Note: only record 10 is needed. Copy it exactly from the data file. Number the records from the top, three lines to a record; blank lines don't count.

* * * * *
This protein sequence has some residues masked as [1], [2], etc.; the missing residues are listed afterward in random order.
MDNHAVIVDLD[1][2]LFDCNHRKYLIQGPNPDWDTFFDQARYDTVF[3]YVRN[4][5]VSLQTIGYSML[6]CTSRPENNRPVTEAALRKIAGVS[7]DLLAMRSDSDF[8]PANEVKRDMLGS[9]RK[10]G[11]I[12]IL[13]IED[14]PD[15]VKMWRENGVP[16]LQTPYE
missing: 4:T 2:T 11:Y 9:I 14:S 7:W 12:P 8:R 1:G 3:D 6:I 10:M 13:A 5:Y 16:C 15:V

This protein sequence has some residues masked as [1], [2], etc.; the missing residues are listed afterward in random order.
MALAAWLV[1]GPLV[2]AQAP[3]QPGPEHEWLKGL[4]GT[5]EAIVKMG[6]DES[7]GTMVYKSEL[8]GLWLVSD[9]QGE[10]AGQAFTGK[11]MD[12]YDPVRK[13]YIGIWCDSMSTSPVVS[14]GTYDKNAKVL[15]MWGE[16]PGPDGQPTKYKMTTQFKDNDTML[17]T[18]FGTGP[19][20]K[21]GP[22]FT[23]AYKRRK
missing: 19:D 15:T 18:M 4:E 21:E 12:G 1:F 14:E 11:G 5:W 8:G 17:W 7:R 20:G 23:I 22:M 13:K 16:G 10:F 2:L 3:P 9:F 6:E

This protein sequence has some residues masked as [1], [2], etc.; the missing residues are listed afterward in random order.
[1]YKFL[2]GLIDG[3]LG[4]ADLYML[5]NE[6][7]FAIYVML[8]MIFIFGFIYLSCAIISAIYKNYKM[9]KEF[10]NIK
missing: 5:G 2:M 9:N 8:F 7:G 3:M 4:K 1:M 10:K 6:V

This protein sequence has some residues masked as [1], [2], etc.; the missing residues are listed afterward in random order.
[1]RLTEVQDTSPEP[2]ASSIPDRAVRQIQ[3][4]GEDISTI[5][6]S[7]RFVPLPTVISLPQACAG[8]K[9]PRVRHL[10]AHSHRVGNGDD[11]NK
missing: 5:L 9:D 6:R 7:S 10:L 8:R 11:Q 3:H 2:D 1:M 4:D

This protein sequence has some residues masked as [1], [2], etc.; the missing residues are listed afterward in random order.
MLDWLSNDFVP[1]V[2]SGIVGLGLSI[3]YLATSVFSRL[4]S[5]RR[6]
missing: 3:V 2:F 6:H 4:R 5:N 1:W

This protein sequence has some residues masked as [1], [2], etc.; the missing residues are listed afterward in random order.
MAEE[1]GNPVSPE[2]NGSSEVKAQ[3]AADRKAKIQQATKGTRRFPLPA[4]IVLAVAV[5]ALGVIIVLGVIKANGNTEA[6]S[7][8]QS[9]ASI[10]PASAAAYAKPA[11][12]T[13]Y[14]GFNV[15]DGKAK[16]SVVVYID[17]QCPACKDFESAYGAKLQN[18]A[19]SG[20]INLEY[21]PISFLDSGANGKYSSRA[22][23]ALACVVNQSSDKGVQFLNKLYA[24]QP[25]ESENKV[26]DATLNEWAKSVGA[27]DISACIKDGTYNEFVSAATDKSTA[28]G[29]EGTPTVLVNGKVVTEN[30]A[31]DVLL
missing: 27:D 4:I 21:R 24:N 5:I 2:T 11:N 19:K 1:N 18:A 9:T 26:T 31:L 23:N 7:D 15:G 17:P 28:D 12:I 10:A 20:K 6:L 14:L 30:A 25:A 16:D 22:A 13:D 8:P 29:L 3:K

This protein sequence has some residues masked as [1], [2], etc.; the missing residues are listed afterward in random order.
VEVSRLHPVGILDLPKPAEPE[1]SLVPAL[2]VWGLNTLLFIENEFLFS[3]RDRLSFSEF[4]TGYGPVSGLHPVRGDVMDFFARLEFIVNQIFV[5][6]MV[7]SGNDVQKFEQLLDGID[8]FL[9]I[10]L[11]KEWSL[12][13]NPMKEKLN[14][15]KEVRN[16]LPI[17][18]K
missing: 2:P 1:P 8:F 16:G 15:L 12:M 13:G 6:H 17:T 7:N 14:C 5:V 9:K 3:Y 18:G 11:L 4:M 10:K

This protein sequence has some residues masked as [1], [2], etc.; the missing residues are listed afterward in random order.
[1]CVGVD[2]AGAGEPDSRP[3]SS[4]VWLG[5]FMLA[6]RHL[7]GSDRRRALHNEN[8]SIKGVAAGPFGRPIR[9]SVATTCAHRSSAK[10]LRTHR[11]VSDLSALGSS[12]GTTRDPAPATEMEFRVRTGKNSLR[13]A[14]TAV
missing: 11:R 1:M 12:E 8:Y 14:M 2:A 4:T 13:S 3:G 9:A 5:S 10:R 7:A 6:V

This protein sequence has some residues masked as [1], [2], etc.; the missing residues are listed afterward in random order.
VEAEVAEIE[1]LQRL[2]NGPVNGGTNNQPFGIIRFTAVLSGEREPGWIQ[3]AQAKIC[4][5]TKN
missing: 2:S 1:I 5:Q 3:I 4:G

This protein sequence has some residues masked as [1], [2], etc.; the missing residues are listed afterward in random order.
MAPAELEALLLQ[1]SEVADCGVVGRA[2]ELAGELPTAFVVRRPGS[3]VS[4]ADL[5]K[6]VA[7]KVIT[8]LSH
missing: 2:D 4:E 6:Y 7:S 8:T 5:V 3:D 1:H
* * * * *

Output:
This protein sequence has some residues masked as [1], [2], etc.; the missing residues are listed afterward in random order.
MAPAELEALLLQ[1]SEVADCGVVGRA[2]ELAGELPTAFVVRRPGS[3]VS[4]ADL[5]K[6]VA[7]KVIT[8]LSH
missing: 2:D 4:E 6:Y 7:S 8:T 5:V 3:D 1:H